Breadcrumbs

Keep your cool heading back to school

Friday, 27 January 2017

As students across the state prepare for a hot start to the 2017 school year, parents are being reminded to ‘play it cool’ when packing lunchboxes.

SA Health’s Director of Food and Controlled Drugs, Dr Fay Jenkins, said parents may not realise that everyday lunch items can pose a food poisoning risk if not prepared or stored properly.

“Foods stored in a warm lunch box or bag for several hours can reach temperatures that allow potentially harmful bacteria to multiply,” Dr Jenkins said.

“This can be particularly problematic in some foods like chicken, fish, meat, sushi, certain types of soft cheese such as brie or camembert, milk, cooked eggs and salads.

“To avoid this, parents should pack food in an insulated lunch box, a cooler bag or include an ice brick in the lunch box, which can help keep foods cold until lunchtime.

“Another handy tip is to freeze your child’s water bottle overnight and place them in the lunch box. The water will thaw by lunchtime, but will keep the rest of the lunch cold until it is time to eat.

“It’s also a good idea to ask your children to keep their lunches out of direct sunlight in a cool, dark place such as a locker, or to put them in a class fridge if one is available.

“Interstate research has shown that while 94 per cent of households with children pack their own school lunches, a quarter of those don’t include an ice brick or frozen water bottle to keep their food cool.”

Dr Jenkins said the hot temperatures forecast for Monday were a timely reminder for parents not to be complacent.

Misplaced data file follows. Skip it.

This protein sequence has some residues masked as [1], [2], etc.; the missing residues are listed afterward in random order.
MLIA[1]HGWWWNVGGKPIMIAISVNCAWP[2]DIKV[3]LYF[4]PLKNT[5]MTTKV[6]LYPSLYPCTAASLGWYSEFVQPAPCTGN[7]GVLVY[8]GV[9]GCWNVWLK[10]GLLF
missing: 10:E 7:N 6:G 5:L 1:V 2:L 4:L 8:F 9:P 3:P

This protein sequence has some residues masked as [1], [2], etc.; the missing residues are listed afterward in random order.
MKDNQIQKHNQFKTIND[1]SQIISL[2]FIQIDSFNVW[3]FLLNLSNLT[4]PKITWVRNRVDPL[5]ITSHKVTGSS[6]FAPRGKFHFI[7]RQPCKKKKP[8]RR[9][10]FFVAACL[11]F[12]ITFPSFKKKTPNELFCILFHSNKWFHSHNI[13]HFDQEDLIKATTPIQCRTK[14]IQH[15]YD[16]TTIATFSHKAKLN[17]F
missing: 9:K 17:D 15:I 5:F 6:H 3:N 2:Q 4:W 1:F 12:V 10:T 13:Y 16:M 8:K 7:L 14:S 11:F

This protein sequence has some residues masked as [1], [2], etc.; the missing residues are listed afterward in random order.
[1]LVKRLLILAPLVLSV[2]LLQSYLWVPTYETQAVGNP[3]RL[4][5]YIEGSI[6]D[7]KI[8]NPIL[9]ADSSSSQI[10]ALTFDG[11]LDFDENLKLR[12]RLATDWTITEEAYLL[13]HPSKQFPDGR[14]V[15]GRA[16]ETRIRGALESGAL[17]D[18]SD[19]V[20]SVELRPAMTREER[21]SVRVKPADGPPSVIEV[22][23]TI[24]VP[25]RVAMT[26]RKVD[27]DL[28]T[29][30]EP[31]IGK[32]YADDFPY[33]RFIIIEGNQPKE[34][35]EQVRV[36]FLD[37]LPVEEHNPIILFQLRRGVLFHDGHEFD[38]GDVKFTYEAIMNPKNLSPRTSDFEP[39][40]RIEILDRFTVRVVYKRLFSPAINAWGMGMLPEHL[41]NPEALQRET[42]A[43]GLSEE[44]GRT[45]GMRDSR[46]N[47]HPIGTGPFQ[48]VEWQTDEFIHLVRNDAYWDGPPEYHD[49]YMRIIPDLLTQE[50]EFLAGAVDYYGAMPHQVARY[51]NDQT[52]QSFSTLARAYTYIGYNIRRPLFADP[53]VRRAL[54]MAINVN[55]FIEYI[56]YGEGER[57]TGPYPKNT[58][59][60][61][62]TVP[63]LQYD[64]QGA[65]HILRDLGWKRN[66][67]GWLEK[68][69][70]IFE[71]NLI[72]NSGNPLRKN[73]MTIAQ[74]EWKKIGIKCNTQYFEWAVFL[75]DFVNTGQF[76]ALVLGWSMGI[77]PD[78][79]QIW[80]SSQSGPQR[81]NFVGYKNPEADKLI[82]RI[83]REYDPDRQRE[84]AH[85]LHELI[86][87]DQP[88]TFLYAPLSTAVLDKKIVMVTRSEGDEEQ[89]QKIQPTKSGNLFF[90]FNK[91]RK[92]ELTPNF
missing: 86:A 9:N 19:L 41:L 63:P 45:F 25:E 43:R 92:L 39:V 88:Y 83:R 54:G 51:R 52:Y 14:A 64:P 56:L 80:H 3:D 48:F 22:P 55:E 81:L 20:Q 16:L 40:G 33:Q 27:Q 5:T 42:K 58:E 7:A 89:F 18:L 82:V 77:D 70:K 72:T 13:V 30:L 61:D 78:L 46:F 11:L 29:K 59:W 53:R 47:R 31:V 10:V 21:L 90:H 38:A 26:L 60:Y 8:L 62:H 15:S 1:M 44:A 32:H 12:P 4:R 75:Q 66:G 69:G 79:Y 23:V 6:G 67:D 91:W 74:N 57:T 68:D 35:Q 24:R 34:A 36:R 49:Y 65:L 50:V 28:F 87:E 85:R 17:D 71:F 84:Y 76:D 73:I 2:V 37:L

“We encourage parents to choose safer alternatives during warm weather, which can include hard or processed cheese products, canned tuna, and sandwich spreads such as Vegemite,” Dr Jenkins said.

“Food poisoning is nasty at any age, but children can be particularly susceptible, so it’s important parents are aware of the dangers and put measures in place to minimise the food poisoning risk.”

Other food safety lunchbox tips include:

  • Always wash your hands with soap and dry thoroughly before handling food.
  • Wash lunch boxes with hot, soapy water and dry before re-use.
  • If lunches are made the night before, keep them in the refrigerator overnight.
  • Foods such as sushi, meat, poultry or egg should be discarded if not eaten that day.
  • Discourage children from swapping lunch items with their friends as they may have food allergies.

Symptoms of food poisoning include nausea, vomiting, watery diarrhoea and fever.

For more information about food safety, visit www.sahealth.sa.gov.au

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